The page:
Book:  59 Seconds

Author:  Richard Wiseman

Purchase:  Print | eBook | Audiobook

Citation:  Wiseman, R. (2011). 59 seconds : change your life in under a minute. New York: Anchor Books.

Big Takeaways & Key Ideas

  • When people can afford the necessities in life, an increase in income does not result in a significantly happier life. Why should this be the case? Part of the reason is that we all get used to what we have very quickly. Buying a new care or a bigger house provides a short-term feel-good boost, but we quickly become accustomed to it and sink back to our pre-purchase level of joy. Thanks to our capacity to adapt to even greater fame and fortune, yesterday's luxuries can soon become today's necessities and tomorrow's relics. (pg. 15)

  • In terms of short- and long-term happiness, buying experiences made people feel better than buying products. Why? Our memory experiences easily become distorted over time (you edit out the terrible trip on the airplane and just remember those blissful moments relaxing on the beach). Our goods, however, tend to lose their appeal by becoming old, worn-out, and outdated. Also, experiences promote one of the most effective happiness-inducing behaviors - spending time with others. Sociability might be part of the experience itself, or it might happen when you tell people about the occasion afterward. (pg. 26)

  • A research team explored why interviewers choose candidates for a job, discovering a surprising reality. It was one important factor - did the candidate appear to be a pleasant person? Those who have managed to flatter the interview team were very likely to be offered a position, and they charmed their way to success in several different ways. In order to get your dream job, going out of your way to be pleasant is more important than qualifications and past work experience. (pg. 45)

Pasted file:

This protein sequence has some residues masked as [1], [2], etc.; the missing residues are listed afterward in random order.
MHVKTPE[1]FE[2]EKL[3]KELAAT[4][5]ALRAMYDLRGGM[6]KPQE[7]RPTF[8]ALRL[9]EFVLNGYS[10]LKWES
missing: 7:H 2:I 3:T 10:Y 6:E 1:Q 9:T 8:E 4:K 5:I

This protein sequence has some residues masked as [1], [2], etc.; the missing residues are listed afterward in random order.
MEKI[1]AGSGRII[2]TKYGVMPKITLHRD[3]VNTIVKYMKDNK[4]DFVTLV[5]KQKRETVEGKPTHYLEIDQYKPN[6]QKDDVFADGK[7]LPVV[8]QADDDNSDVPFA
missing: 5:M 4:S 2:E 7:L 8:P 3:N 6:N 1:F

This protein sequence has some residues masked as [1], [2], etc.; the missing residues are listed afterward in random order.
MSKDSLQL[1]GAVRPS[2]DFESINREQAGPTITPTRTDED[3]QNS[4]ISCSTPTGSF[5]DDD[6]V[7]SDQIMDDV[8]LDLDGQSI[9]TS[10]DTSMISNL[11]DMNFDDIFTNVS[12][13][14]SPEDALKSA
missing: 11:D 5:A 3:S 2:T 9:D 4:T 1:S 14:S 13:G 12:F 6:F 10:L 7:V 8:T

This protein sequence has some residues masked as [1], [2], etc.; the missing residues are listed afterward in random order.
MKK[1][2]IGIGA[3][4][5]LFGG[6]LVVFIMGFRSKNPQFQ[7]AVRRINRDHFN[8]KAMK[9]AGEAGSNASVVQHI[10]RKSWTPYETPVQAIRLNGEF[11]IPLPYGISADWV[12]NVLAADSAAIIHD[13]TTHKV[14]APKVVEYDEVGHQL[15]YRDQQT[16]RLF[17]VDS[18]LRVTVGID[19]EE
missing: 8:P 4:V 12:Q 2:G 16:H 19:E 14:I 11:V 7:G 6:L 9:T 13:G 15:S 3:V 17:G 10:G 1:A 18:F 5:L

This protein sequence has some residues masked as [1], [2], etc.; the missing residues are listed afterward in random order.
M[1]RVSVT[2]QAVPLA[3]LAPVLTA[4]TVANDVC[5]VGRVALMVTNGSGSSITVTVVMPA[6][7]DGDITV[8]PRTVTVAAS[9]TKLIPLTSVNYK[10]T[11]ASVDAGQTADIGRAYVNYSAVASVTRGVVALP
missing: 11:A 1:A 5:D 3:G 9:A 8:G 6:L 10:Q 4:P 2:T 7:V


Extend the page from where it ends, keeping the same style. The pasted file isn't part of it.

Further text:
• Three tips for interviews: 1) Likeability is more important than academic achievement or work experience 2) Give your credibility a boost by getting major weaknesses out in the open early 3) If you make a major mistake, don't overreact; chances are they won't notice. (pg. 49)

  • There is considerable evidence that a gentle touch is perceived as a sign of high status. For example, ask people to look at photographs of one person touching another, and they consistently rate the "toucher" as far more dominant than the "touchee." This is especially true of that all-important male-to-female touch on the upper arm. Most women don't consciously register the touch, but unconsciously it makes them think more highly of their potential beau. (pg. 142)

  • Negative events and experiences are far more noticeable and have a greater impact on the way we think and behave than their positive counterparts. Put people in a bad mood, and they can easily remember negative life events, such as the end of a relationship or being laid off, but cheer them up , and they find it harder to recall their first kiss or their best vacation. A single act of lying or dishonestly often has a disproportionate effect on a person's reputation and can quickly undo the years of hard work that have gone into building up a positive image. (pg. 175)

  • Gottman was able to figure out the ratio of positive to negative comments that predicted the downfall of a partnership. His findings make fascinating reading and firmly endorse the thoughts of Dale Carnegie. For a relationship to succeed, the frequency of positive comments has to outweigh negative remarks by about five to one. In other words, it takes five instances of agreement and support to undo the harm caused by a single criticism. (pg. 176)

  • People are reluctant to lie in emails because their words are recorded and what they say can come back to haunt them. So if you want to minimize the risk of a lie, ask others to email you. (pg. 236)

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